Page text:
The EcoSport doesn’t roll in bends and has steering that gives you the confidence to drive quickly, but it’s very bouncy over bumpy roads and the petrol engines struggle with the car’s weight
The Ford EcoSport is available with a choice of three petrol engines and two diesel units.
If you rarely venture out of town, you’re best off going for one of the petrol engines. All are based on the same 1.0-litre EcoBoost unit tuned to produce either 125 or 140hp. The 125hp model has the best blend of pace and fuel economy – Ford claims it will return 54.3mpg – although you can probably knock 10mpg off that in the real world.
The 100hp version of the 1.5-litre diesel isn’t particularly perky, and struggles to keep up with fast-moving motorway traffic. It costs almost £900 more than a 1.0-litre petrol but will return better fuel economy – drive carefully and you’ll see a figure close to 60mpg.
The new 125hp 1.5-litre EcoBlue model costs £1,000 more than the 140hp petrol, but it has more lowdown power for overtaking on the motorway. The petrols seem a little wheezy by comparison, aren’t as quiet, and won’t be as cheap to run – Ford claims the 1.5-litre diesel will return 69mpg, but you can expect it to manage around 60mpg in normal driving conditions.
The EcoSport goes around corners well but that's at the expense of comfort over bumpy roads
If you’re going to be driving a lot in town you might also be tempted by optional automatic gearbox. At normal speeds, it shuffles through its six gears smoothly but the quicker you go the more it dents the performance of the 125hp 1.0-litre petrol (the only engine it is available with) and its gear changes become jerky if you floor it.
Another option you might want to go for – and a first for the EcoSport – is four-wheel drive. It gives the Ford lots of grip that’ll be handy for slippery roads or if you’re towing. It’s only available in ST-Line models with the 1.5-litre 125hp diesel engine and sets you back an extra £1,150 over the standard front-wheel-drive model.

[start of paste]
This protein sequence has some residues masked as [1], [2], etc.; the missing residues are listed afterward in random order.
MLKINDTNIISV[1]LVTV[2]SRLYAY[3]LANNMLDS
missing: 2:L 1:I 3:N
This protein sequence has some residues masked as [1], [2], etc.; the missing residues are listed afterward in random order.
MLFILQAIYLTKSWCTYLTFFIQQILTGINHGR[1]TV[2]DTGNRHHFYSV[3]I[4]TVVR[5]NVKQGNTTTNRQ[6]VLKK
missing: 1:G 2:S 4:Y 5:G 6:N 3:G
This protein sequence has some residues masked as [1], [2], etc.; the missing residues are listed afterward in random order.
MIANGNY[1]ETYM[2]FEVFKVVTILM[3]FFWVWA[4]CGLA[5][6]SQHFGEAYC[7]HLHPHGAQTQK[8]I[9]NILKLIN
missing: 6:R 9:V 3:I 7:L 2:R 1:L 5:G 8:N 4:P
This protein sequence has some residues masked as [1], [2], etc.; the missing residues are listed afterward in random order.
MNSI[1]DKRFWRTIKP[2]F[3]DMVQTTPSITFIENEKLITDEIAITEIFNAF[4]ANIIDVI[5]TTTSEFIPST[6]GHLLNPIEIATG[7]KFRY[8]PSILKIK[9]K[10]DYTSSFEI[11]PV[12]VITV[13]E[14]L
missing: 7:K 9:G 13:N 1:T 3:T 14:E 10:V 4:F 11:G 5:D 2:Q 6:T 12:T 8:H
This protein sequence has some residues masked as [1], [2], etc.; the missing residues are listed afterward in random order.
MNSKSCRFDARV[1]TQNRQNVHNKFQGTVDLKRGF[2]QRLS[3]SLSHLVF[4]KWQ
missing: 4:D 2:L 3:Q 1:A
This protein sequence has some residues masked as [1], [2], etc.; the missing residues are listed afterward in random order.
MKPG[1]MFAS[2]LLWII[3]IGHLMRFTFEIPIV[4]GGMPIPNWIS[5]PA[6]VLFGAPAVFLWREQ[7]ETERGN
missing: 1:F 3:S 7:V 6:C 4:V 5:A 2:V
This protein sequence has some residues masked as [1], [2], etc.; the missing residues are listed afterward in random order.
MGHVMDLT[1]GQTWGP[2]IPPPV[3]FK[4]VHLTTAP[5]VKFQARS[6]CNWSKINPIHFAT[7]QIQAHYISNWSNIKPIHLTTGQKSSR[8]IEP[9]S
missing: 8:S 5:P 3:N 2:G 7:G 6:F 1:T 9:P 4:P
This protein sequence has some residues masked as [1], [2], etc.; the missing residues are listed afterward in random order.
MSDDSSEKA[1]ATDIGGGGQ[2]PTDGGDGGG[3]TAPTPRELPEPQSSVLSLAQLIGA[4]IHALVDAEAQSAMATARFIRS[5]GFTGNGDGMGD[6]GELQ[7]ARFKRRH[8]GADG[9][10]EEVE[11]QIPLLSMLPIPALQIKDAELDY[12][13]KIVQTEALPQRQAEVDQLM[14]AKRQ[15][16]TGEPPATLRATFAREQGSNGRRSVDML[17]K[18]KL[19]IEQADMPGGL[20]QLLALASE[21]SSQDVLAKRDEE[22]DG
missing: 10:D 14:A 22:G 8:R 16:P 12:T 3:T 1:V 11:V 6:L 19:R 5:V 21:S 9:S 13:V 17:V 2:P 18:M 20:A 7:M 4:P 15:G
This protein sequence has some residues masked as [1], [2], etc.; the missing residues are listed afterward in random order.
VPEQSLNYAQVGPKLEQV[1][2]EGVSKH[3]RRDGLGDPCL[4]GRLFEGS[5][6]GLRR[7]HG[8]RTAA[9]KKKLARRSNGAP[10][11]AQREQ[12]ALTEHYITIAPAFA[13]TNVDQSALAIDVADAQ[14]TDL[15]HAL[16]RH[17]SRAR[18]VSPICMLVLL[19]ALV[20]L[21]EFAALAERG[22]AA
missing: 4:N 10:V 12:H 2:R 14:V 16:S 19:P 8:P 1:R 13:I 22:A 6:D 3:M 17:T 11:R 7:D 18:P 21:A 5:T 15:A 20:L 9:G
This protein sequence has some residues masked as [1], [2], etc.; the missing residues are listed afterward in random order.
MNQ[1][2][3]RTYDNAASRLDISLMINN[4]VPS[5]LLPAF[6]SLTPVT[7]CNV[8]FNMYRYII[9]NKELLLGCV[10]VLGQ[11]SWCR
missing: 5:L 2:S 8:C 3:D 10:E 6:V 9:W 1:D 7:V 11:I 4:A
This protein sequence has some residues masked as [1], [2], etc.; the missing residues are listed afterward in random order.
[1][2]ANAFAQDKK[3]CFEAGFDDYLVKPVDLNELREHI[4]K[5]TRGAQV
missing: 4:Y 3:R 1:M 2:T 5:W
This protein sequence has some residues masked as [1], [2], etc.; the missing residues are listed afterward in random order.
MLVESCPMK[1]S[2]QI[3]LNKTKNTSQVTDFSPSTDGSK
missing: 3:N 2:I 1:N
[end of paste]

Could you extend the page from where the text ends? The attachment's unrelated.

The Ford EcoSport goes around corners surprisingly well for a small SUV, but if you’re looking for an SUV that smooths out bumpy roads you’ll be much better off with a Citroen C3 Aircross. Even EcoSport Zetec and Titanium EcoSport models feel pretty firm – their suspension skips and jolts over bumps – but ST-Line models’ sportier springs are even harder.
On the upside, both models can go around corners with less dramatic body roll than in the Citroen, and the Ford’s weightier steering gives you a better sense of how much grip the car has.
Chances are you’re not going to be driving your small SUV like a sports car, so more relevant is the fact that the EcoSport only suffers from a little wind noise at motorway speeds, which means it’s not tiring over long distances. Safety is decent enough – the Ford was awarded four stars when it was crash tested by Euro NCAP – but that was back in 2013 and the Citroen C3 Aircross has since been awarded five stars under 2017’s far tougher test conditions.
Part of the reason for this is that the EcoSport isn’t available with automatic emergency braking that’ll safeguard you from low-speed shunts in town. If you can put up with the bumpy suspension though, the Ford is an easy car to drive in the city with controls that are progressive enough to avoid jerky driving at slow speeds.
Cyclists might be hard to spot thanks to the wide pillars at the rear of the car but the large back windscreen gives you a decent view out when parking and all but Zetec models come with parking sensors and a reversing camera.